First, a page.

I love tabletop role playing games. I was telling a friend of mine recently that there are three things that I wish I had gotten into at a younger age; lifting weights, Doctor Who and Dungeons and Dragons. To gather around a table with friends, family co-workers or whomever and tell strange and exciting tales set in favorite genre's such as fantasy, horror and sci-fi while playing the parts of those stories protagonists is an experience that might be difficult to understand for those who haven't known the joy of it. The memories that never happened, in places that never were can last a lifetime and be fondly recounted for years to come; there is power in anything that can arrest the imagination and lift the spirit in such a way.
Along with being a gamer, I am also a councilor who utilizes tabletop role playing as a means of teaching and strengthening interpersonal and various other life skills amongst a transition age young adult population. Tabletop RPG's are an amazing tool for skill building and acquisition as they provide a facilitator the ability to craft scenarios that exemplify and test the skills which they mean to teach. For example, if wishing to teach positive interdependence and individual accountability to a group of participants; a game facilitator could design a dungeon based scenario with puzzles, traps and encounters that test the individual strengths of the participants characters (a rogues lock picking skill, a clerics healing, a fighters strength, a wizards knowledge of lore etc.) making forward progression contingent upon those individual strengths, but the overall success of the party dependent upon each character playing their part effectively toward the groups shared goal.
Tabletop RPG's are driven by the collaborative storytelling process which consist of an exchange of challenges presented through the story narrative by the games facilitator and the participants in-character responses. Depending on how the participants respond, the story can go in any imaginable direction. By presenting challenges to the participants which test their current understanding of pre-designated skills, a games facilitator can teach those skills through the events which take place using the participants in-character actions to draw examples of both effective and ineffective skill use. As another example, if the skill to be taught was effective negotiation, then a game facilitator might choose to present the participants with a situation where they find themselves in a desert city seeking to reach a destination on the other side of the wastes. Bandits have been attacking caravans traveling between the city they find themselves in and the destination that they seek, so price of travel has risen beyond their current resources. What do they do?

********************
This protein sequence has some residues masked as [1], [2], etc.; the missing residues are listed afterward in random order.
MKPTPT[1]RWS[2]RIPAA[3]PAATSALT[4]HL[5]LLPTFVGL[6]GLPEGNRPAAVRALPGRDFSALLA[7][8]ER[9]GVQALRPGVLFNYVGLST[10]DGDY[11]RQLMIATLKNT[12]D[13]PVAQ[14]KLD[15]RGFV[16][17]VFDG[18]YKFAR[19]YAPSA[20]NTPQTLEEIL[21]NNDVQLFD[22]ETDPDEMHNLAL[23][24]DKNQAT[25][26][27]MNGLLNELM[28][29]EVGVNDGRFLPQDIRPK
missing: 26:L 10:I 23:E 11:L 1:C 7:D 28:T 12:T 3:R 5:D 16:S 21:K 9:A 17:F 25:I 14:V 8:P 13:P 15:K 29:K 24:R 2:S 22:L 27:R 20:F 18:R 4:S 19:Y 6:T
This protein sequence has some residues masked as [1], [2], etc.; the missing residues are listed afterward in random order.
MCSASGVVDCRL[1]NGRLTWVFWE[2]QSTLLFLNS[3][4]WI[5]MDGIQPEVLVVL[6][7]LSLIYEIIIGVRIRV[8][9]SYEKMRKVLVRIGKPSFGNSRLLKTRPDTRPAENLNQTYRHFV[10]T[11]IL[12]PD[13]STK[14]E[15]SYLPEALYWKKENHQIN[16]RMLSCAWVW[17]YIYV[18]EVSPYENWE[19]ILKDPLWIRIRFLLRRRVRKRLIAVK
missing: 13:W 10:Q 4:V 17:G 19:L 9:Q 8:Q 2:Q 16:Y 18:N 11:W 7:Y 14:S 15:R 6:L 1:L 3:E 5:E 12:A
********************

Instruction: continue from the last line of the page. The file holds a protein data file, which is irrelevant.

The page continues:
The participants could decide to go about the city looking for quests to undertake seeking to acquire more funds. They could offer the caravan additional protection on the trip across the wastes. The caravans driver might have a message that needs to be delivered or some other quest, but can't find the time to do it personally. Regardless of how the participants approach resolving the challenge, the exercising of negotiation skills in an effort to resolve the challenge creates an in-game situation by which a lesson can be drawn.
The lesson of a story is in its moral. A moral comes at the end of a story acting as summation of events and drawing attention to the key points; the take away message. At the end of a game session designed to teach life skills, it's important to set aside some time to look at the events which transpired in order to find that take away message and derive those lessons so as to bridge the events in game with those of the participants lives out of game. Integrating the lessons learned in a role playing game works much the way one might seek to when finding the moral or lesson in a fairytale, legend or myth. Though the events of fairytales such as Little Red Riding Hood are over the top and clearly not meant to be given literal interpretation, most can easily find the take away message which many of us still live by. Be cautious around strangers. Tabletop role play is often full of strange and unlikely events and, like the events of a fairytale, those events can be trimmed away to a very real and valuable message. The bonus to Tabletop though is if the participant playing Little Red made the choice to talk to the wolf in the woods, the outcome would be theirs to own for good or ill; as would the lesson taken from the experience.